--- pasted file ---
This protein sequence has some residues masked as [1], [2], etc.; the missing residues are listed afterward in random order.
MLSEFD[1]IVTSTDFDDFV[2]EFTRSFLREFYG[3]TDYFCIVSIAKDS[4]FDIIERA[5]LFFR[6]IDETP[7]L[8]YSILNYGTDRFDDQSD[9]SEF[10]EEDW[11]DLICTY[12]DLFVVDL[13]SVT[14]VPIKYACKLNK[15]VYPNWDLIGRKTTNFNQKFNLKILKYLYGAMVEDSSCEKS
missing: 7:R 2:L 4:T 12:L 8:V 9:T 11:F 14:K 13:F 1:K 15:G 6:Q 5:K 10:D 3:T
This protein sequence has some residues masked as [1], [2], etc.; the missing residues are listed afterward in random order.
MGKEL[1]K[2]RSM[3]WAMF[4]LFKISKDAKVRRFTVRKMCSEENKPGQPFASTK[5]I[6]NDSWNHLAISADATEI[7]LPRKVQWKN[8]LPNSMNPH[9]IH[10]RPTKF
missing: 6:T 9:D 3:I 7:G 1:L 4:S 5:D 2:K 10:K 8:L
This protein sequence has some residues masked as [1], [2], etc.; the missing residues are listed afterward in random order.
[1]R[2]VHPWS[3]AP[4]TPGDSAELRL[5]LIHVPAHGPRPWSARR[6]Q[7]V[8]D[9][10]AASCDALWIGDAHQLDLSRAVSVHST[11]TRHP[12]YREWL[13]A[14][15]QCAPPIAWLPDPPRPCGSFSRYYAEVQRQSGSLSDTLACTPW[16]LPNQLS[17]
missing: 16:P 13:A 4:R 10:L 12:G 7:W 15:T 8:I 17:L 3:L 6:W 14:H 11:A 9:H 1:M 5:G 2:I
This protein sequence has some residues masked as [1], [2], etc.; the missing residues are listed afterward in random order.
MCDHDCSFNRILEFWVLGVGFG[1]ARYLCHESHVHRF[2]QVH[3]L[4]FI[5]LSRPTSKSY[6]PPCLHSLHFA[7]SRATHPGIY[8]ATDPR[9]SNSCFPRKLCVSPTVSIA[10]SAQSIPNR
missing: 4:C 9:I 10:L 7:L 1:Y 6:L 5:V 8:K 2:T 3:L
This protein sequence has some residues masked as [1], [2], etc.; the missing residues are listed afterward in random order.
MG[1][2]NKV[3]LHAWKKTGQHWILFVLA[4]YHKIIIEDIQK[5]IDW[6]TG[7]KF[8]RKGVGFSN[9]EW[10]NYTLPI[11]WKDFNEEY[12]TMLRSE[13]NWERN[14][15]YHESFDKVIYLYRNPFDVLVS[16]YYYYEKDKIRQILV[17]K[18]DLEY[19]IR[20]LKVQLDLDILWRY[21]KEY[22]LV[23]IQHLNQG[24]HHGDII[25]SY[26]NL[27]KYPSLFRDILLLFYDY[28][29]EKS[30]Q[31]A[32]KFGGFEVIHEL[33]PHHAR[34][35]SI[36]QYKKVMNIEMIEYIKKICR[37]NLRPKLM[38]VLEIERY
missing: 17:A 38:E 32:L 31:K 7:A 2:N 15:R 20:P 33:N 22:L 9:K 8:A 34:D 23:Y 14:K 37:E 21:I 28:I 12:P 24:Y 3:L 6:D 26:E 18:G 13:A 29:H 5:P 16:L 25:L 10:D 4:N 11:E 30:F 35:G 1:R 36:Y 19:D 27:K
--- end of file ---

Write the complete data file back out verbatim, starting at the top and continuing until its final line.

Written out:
This protein sequence has some residues masked as [1], [2], etc.; the missing residues are listed afterward in random order.
MLSEFD[1]IVTSTDFDDFV[2]EFTRSFLREFYG[3]TDYFCIVSIAKDS[4]FDIIERA[5]LFFR[6]IDETP[7]L[8]YSILNYGTDRFDDQSD[9]SEF[10]EEDW[11]DLICTY[12]DLFVVDL[13]SVT[14]VPIKYACKLNK[15]VYPNWDLIGRKTTNFNQKFNLKILKYLYGAMVEDSSCEKS
missing: 7:R 2:L 4:T 12:L 8:V 9:T 11:F 14:K 13:F 1:K 15:G 6:Q 5:K 10:D 3:T
This protein sequence has some residues masked as [1], [2], etc.; the missing residues are listed afterward in random order.
MGKEL[1]K[2]RSM[3]WAMF[4]LFKISKDAKVRRFTVRKMCSEENKPGQPFASTK[5]I[6]NDSWNHLAISADATEI[7]LPRKVQWKN[8]LPNSMNPH[9]IH[10]RPTKF
missing: 6:T 9:D 3:I 7:G 1:L 4:S 5:D 2:K 10:K 8:L
This protein sequence has some residues masked as [1], [2], etc.; the missing residues are listed afterward in random order.
[1]R[2]VHPWS[3]AP[4]TPGDSAELRL[5]LIHVPAHGPRPWSARR[6]Q[7]V[8]D[9][10]AASCDALWIGDAHQLDLSRAVSVHST[11]TRHP[12]YREWL[13]A[14][15]QCAPPIAWLPDPPRPCGSFSRYYAEVQRQSGSLSDTLACTPW[16]LPNQLS[17]
missing: 16:P 13:A 4:R 10:L 12:G 7:W 15:T 8:I 17:L 3:L 6:W 14:H 11:A 9:H 1:M 5:G 2:I
This protein sequence has some residues masked as [1], [2], etc.; the missing residues are listed afterward in random order.
MCDHDCSFNRILEFWVLGVGFG[1]ARYLCHESHVHRF[2]QVH[3]L[4]FI[5]LSRPTSKSY[6]PPCLHSLHFA[7]SRATHPGIY[8]ATDPR[9]SNSCFPRKLCVSPTVSIA[10]SAQSIPNR
missing: 4:C 9:I 10:L 7:L 1:Y 6:L 5:V 8:K 2:T 3:L
This protein sequence has some residues masked as [1], [2], etc.; the missing residues are listed afterward in random order.
MG[1][2]NKV[3]LHAWKKTGQHWILFVLA[4]YHKIIIEDIQK[5]IDW[6]TG[7]KF[8]RKGVGFSN[9]EW[10]NYTLPI[11]WKDFNEEY[12]TMLRSE[13]NWERN[14][15]YHESFDKVIYLYRNPFDVLVS[16]YYYYEKDKIRQILV[17]K[18]DLEY[19]IR[20]LKVQLDLDILWRY[21]KEY[22]LV[23]IQHLNQG[24]HHGDII[25]SY[26]NL[27]KYPSLFRDILLLFYDY[28][29]EKS[30]Q[31]A[32]KFGGFEVIHEL[33]PHHAR[34][35]SI[36]QYKKVMNIEMIEYIKKICR[37]NLRPKLM[38]VLEIERY
missing: 17:A 38:E 32:L 31:K 7:A 2:N 15:R 20:P 33:N 22:L 9:K 8:A 34:D 23:Y 14:K 37:E 21:I 28:I 12:P 24:Y 3:L 6:D 26:E 18:G 13:A 29:H 5:P 16:L 25:L 10:D 4:N 11:E 30:F 35:G 1:R 36:Y 19:D 27:K